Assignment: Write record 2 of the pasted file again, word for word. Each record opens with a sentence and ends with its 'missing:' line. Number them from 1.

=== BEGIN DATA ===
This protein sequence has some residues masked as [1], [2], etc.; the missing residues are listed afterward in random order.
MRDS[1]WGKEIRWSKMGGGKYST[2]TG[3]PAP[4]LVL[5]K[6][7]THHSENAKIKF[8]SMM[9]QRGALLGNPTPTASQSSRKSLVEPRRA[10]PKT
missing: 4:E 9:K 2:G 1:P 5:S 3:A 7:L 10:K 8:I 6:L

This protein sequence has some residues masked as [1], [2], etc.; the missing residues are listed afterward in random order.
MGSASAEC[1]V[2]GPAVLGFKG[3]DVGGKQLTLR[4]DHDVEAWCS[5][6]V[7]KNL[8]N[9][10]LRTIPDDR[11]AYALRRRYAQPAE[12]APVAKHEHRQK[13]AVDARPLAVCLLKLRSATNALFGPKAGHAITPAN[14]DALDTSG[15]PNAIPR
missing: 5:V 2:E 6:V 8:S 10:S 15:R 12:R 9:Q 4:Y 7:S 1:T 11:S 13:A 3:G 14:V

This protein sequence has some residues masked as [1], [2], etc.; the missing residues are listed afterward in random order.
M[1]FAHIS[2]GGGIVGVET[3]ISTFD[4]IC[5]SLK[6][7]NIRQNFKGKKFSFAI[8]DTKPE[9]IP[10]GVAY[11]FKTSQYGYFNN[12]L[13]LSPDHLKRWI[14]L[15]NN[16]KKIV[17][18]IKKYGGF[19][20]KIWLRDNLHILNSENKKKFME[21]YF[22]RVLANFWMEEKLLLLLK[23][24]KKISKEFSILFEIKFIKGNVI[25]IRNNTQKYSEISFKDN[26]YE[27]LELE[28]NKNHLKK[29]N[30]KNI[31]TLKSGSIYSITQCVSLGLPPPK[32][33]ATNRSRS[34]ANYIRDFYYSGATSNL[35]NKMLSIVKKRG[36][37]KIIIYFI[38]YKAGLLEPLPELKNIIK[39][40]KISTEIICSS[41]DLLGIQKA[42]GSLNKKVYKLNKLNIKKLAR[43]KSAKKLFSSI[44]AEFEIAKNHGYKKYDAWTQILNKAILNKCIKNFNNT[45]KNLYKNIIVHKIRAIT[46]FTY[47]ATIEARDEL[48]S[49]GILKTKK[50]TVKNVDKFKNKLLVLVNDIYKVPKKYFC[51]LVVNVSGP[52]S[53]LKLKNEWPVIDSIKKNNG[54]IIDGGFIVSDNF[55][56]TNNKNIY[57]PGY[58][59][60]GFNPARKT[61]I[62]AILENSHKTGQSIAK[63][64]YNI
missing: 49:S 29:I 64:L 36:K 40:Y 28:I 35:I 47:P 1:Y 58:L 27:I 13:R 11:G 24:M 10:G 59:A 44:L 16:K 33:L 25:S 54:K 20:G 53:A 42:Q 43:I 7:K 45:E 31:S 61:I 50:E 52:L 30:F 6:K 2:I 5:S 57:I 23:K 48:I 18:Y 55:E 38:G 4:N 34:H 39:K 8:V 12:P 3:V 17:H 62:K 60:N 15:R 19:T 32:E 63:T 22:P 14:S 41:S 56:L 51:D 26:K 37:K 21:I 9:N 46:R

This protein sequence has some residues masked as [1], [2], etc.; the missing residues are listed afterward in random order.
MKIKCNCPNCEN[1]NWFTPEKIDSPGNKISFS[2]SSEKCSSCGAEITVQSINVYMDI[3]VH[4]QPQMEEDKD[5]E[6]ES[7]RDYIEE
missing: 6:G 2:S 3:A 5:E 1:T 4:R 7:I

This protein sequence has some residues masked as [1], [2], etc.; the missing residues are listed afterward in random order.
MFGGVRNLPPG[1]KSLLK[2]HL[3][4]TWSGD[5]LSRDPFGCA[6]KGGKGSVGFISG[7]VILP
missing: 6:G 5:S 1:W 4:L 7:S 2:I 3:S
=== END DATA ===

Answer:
This protein sequence has some residues masked as [1], [2], etc.; the missing residues are listed afterward in random order.
MGSASAEC[1]V[2]GPAVLGFKG[3]DVGGKQLTLR[4]DHDVEAWCS[5][6]V[7]KNL[8]N[9][10]LRTIPDDR[11]AYALRRRYAQPAE[12]APVAKHEHRQK[13]AVDARPLAVCLLKLRSATNALFGPKAGHAITPAN[14]DALDTSG[15]PNAIPR
missing: 5:V 2:E 6:V 8:S 10:S 15:R 12:R 9:Q 4:Y 7:S 1:T 11:S 13:A 3:G 14:V